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Boys and Girls Club program closes the gap on diversity within tech industry

April Franklin
Tamiyah Simon explains the science behind creating slime to New York Assemblymember Demond Meeks at the Boys and Girls Club showcase event on Monday, Aug. 30.

During a showcase at the Boys and Girls Club Digital Experience on Monday, 17-year old Tamiyah Simon explained the "slime" to Rochester Assemblymember Demond Meeks.

"I thought it was just something you can make up at home, but there is actually a science behind it," Simon said.

Just across the gym, 16-year-old Joshua Banda operated a robot that he programmed himself. 

He said he is interested in pursuing coding in the future.

"Almost every technology that you use uses programming," Banda said. "Even refrigerators now use coding, so by having coding in your arsenal, I feel you will have a good and stable career."

Nurturing good careers in tech is part of the goal of the AT&T and BGC digital experience. The program is designed to close the diversity gap in technology for students in underserved communities. It's also a partnership between AT&T and the Boys and Girls Club of Rochester.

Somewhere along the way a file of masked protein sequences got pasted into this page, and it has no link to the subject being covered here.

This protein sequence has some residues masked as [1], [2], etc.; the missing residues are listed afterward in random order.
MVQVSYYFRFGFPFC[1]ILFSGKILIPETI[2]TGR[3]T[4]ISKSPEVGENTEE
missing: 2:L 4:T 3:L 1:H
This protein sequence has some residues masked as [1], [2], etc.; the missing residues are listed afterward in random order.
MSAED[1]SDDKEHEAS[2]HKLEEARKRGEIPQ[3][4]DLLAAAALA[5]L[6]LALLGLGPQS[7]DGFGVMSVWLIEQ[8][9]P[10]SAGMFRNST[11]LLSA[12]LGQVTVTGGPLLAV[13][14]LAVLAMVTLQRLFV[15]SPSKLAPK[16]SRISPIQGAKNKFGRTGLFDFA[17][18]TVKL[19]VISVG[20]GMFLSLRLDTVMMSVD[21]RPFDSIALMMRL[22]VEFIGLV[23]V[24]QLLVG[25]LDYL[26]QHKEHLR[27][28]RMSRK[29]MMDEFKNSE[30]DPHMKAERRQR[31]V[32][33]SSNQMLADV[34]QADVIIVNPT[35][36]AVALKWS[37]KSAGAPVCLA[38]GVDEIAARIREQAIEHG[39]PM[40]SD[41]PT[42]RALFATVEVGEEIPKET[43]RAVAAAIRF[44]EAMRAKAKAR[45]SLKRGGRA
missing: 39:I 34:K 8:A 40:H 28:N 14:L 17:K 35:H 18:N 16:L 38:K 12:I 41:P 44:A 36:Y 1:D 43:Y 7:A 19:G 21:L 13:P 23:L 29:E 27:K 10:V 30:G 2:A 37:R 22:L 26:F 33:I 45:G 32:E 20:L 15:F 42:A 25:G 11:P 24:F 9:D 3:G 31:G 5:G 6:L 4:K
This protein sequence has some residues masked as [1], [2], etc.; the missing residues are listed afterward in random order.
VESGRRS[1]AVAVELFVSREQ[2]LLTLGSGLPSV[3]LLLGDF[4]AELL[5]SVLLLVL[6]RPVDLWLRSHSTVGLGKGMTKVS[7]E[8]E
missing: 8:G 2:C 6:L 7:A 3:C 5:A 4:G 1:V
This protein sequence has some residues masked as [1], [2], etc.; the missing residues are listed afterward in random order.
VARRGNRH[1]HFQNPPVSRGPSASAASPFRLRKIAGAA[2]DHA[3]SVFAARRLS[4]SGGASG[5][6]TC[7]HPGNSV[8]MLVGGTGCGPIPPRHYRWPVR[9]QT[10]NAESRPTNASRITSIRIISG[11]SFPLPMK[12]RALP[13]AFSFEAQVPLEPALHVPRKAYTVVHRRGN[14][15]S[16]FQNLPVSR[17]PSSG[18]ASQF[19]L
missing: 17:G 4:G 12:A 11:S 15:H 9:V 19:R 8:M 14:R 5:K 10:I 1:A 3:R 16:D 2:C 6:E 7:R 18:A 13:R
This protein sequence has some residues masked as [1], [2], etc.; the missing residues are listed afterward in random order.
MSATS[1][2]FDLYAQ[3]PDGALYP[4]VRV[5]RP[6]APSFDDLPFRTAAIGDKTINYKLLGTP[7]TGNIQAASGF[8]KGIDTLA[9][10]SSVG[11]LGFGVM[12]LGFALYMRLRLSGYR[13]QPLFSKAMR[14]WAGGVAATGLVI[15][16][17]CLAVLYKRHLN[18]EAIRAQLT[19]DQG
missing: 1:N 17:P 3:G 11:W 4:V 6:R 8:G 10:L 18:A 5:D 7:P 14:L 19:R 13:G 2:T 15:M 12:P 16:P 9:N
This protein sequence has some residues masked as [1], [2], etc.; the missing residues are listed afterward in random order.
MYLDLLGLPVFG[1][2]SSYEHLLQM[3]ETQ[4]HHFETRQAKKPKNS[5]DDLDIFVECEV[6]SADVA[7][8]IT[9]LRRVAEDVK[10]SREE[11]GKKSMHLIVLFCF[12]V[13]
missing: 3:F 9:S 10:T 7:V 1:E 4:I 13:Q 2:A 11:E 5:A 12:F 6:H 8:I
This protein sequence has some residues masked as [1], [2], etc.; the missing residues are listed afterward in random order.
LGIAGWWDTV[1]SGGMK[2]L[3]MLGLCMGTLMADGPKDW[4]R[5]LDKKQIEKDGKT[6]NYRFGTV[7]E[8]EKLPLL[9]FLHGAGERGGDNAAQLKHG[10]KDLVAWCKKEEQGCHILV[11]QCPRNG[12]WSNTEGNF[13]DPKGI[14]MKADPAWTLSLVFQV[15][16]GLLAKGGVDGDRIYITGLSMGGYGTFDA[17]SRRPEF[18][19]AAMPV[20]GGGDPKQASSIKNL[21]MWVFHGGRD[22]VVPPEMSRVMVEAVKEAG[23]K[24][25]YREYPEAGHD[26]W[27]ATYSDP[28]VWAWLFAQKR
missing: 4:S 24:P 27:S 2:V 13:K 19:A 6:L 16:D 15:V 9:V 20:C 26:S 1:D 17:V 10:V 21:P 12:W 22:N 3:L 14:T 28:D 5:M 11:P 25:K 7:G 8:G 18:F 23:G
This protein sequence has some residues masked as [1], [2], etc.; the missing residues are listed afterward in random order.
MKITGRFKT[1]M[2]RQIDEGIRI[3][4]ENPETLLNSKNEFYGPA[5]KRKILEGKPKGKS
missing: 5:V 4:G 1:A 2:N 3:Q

For two months, 40 local students participated in the free program, gained digital literacy skills, and explored various careers in technology. Chemistry and programming are just two of many skills that Banda, Simon and dozens of other students learned over the summer.

Dwayne Mahoney, executive director of the Boys and Girls Club of Rochester, said the program has helped expand the club's interest in exposing children to careers in technology. They're hoping it will address the lack of employment opportunities for people of color in those fields.

"Our kids are not tracked into those areas at an early age," Mahoney said. "So we started STEM in third grade in hopes that when our kids go through our school systems, we also have a desire to be in science, math, and STEM. So that they can fulfill some of those jobs."

Mahoney said AT&T invested nearly $40,000 to upgrade the club's science and tech equipment and pay for field trips. He said the trips allowed the students to learn about local tech companies.

"A lot of kids don't get out of the neighborhoods for a lot of different things," Mahoney said. "Especially to go and visit some of the innovative things that are going on around Rochester."

Kevin Hanna, director of external affairs for AT&T, said it is critically important to have diversity in tech and hopes the program will create a pipeline for telecommunications jobs at AT&T. 

"By 2025, it's estimated that there will be 3.5 million unfilled positions, and the opportunities are great for young people," Hanna said.

Meeks and presumptive Mayor-elect Malik Evans stopped by to see the showcase.  Evans said he sees Rochester as a tech city, and private and public partnerships will be necessary to his upcoming administration.

"AT&T is one of the many partners that can come to Rochester to take tech to the next level," Evans said.